It has a link in there that tells you how badly Viv did against the Best fast bowlers of his time who were all West Indian.

  12. #12
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    Quote Originally Posted by Tusker View Post
    Check this out : http://www.pakpassion.net/ppforum/sh...ran-Khan/page2

    It has a link in there that tells you how badly Viv did against the Best fast bowlers of his time who were all West Indian.
    Silliness and silly revisionism. In international cricket Viv ate quicks alive. Thommo, Lillee, Imran, the English quicks. All and sundry. We agree on the mediocrity of the 1930s etc but the 1970s was modern cricket - true quicks and no helmets. Athletes!

  13. #13
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    Quote Originally Posted by bujhee kom View Post
    Silliness and silly revisionism. In international cricket Viv ate quicks alive. Thommo, Lillee, Imran, the English quicks. All and sundry. We agree on the mediocrity of the 1930s etc but the 1970s was modern cricket - true quicks and no helmets. Athletes!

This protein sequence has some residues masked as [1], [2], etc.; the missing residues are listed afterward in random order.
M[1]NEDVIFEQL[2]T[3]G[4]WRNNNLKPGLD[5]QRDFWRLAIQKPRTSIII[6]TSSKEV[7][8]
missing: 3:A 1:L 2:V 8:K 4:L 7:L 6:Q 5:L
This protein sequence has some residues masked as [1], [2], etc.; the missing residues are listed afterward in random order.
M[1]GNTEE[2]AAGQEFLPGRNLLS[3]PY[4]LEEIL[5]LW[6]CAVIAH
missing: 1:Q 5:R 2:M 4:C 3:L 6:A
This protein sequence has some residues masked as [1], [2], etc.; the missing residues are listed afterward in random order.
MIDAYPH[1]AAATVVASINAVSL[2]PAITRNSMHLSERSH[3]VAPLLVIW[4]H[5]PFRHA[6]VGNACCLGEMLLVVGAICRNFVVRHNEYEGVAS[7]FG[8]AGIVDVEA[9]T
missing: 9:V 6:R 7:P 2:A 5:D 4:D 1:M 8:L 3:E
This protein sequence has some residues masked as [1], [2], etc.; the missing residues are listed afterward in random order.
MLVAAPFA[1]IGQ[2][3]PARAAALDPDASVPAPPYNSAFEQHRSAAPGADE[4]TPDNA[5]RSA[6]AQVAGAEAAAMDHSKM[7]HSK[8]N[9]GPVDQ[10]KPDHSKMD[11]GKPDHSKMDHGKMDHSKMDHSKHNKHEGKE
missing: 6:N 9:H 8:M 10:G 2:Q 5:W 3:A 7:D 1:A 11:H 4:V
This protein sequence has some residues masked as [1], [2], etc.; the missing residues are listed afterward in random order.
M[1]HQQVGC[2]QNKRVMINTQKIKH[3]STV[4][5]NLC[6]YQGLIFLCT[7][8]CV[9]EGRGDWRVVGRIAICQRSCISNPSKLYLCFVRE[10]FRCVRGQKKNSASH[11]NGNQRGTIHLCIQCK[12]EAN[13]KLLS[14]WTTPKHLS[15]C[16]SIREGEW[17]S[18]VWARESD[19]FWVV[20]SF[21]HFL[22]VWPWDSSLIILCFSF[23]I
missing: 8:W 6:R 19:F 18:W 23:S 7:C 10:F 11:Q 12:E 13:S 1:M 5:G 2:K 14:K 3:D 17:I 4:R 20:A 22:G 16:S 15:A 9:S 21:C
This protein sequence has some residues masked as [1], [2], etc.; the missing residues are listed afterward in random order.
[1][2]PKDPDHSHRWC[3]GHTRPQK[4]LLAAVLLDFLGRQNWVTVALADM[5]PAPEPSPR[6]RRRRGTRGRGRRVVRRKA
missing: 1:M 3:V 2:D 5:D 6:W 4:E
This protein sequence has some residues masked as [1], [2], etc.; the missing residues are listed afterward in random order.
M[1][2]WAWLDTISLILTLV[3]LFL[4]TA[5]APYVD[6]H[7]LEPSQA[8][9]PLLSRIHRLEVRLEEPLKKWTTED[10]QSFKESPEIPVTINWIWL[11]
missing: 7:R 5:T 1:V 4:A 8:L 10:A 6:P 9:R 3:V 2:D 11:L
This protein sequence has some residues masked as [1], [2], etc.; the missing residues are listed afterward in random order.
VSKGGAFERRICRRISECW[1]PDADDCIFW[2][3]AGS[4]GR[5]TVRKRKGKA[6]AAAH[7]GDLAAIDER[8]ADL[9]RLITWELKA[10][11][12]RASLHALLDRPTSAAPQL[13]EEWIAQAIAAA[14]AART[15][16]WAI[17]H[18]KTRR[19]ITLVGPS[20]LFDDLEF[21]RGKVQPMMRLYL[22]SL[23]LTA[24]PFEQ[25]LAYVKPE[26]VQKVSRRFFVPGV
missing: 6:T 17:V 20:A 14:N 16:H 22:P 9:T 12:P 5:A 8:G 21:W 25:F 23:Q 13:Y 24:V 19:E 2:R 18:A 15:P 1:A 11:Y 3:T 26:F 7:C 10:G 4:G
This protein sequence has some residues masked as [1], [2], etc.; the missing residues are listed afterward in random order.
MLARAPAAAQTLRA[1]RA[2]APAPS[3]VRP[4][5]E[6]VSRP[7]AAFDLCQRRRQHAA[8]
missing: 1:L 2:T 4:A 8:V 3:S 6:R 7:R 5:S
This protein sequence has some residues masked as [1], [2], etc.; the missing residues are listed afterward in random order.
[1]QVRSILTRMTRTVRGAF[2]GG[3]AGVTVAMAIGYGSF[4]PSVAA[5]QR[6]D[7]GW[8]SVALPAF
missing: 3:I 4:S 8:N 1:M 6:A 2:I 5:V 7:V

No revisionism involved. Those are true facts albeit very inconvenient ones unless you believe that WI fast bowlers from the 70s and 80s were inferior to the rest. There is no doubt whatsoever that Viv had a massive advantage in this regard.

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    Tendulkar averaged 14 against Mcgrath so the point of Viv doing bad against his bowlers can be negated.

    Anyways Viv is the 2nd best batsman of all time for me. Although I can give the different answer tomorrow

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    Quote Originally Posted by Tusker View Post
    No revisionism involved. Those are true facts albeit very inconvenient ones unless you believe that WI fast bowlers from the 70s and 80s were inferior to the rest. There is no doubt whatsoever that Viv had a massive advantage in this regard.